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FRIDAY FISH: Tuna-Asparagus Pasta Chowder

You adore clam chowder but your cupboard is full of tuna. It’s ok; I’ve got it covered. You can still have chowder–with tuna!! Does it work? Yes, yes; it totally does. And is it yummy? It definitely is. I thought about making chowder with canned tuna for a long time before I did it, but now that I have, it’s in my playbook for good. Tuna Chowder is easy, inexpensive, and even qualifies for what we’d call, “Cheap Eats.” This version adds some tiny ditalini pasta for fun and texture, but if you don’t like it, just add extra potatoes and you’ll be fine. Last time I cooked shrimp, I saved the shells in my freezer and was able to make a fast shrimp stock to bolster the flavor of the chowder. (Buying fish stock is above my pay grade at $3 a 15-ounce can. You can make it, though.) Vegetable broth is ok, too, and is better when spiked with a little clam juice, which is sold right near tuna at the store. Even chicken broth works in a pinch.

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Oven-Roasted Rosemary Halibut with Fresh Tomato-Zucchini Sauce

Shown here with white beans.

It’s easy to avoid cooking fish or to cook it as simply as we can possibly figure because we’re unsure of our fish-cooking abilities. Or maybe fresh fish isn’t so available and feels expensive — especially in a land-locked state. Perhaps there’s a fear factor involved or we wonder, “Is fish really good for us?” How fast does it go bad? When is it done? How do I not overcook it? So we go with grilled wild salmon once a month in good weather. Salt, pepper, lemon. Air Fried fish and chips might be a step up. A pound of shrimp for Christmas Eve. Truth to tell, fish is good for us, is readily available nationwide (even if frozen), and is the original fast –and easy — food. Lots of people order fish from restaurant menus, but hesitate to cook much at home. Want to change that at your house?

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Salmon with Red Pepper Sauce on Salad

If you’re a longtime More Time reader, you’ll have seen more than your share of caprese salads on the blog. While I’m not as addicted as it might appear, I’ll admit I make several during the warm months and…they are definitely photogenic. I mean. Red. Green. White. The colors are made to go together and not just in the garden or at the table. For instance, how many countries boast flags in those colors? Ok, I checked. Here they are (scroll down a while!). You have to admit, though, that this is actually a salmon salad; it just happens to be nestled into asparagus, greens, and yes, ok … caprese around the edges.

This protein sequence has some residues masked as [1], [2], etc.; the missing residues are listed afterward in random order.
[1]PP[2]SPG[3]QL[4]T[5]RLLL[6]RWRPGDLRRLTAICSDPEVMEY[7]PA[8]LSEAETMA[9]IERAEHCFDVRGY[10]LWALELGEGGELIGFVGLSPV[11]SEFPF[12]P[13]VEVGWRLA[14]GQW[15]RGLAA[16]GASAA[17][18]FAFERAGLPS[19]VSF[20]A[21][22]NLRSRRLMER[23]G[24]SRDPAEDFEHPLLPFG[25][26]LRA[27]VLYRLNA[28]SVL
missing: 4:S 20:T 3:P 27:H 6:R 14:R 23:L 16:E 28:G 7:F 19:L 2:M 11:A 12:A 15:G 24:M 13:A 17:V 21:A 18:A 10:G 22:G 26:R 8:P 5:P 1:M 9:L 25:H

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Poached Salmon with Tarragon-Chive Aioli and Lemon Asparagus (French Tarragon Class, Part 1)

Bring seasoned water to a boil; add salmon; remove from heat and rest, covered, until done. Yes, that’s all.

While it always sounds like a joke, it definitely isn’t. There really are entire series of cooking classes devoted to BOILING WATER. As in, “He can’t boil water.” Well, kinda-sorta, but yes:

Andrew Zimmern’s Kitchen Adventures — Boiling Water 101 was a class I taught for 10 years at a local school in Minnesota. This recipe was one I designed to teach a basic skill but also deliver complex flavors and serve as a touchstone for family meals or entertaining. You really need to practice braising/poaching/blanching as often as you can because wet-heat cooking is much more subtle than dry-heat cooking but so much easier. Recipes like this will change your outlook on cooking for sure. Get wet! 

Andrew Zimmern

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Oven-Fried Fish Tacos for Cinco de Mayo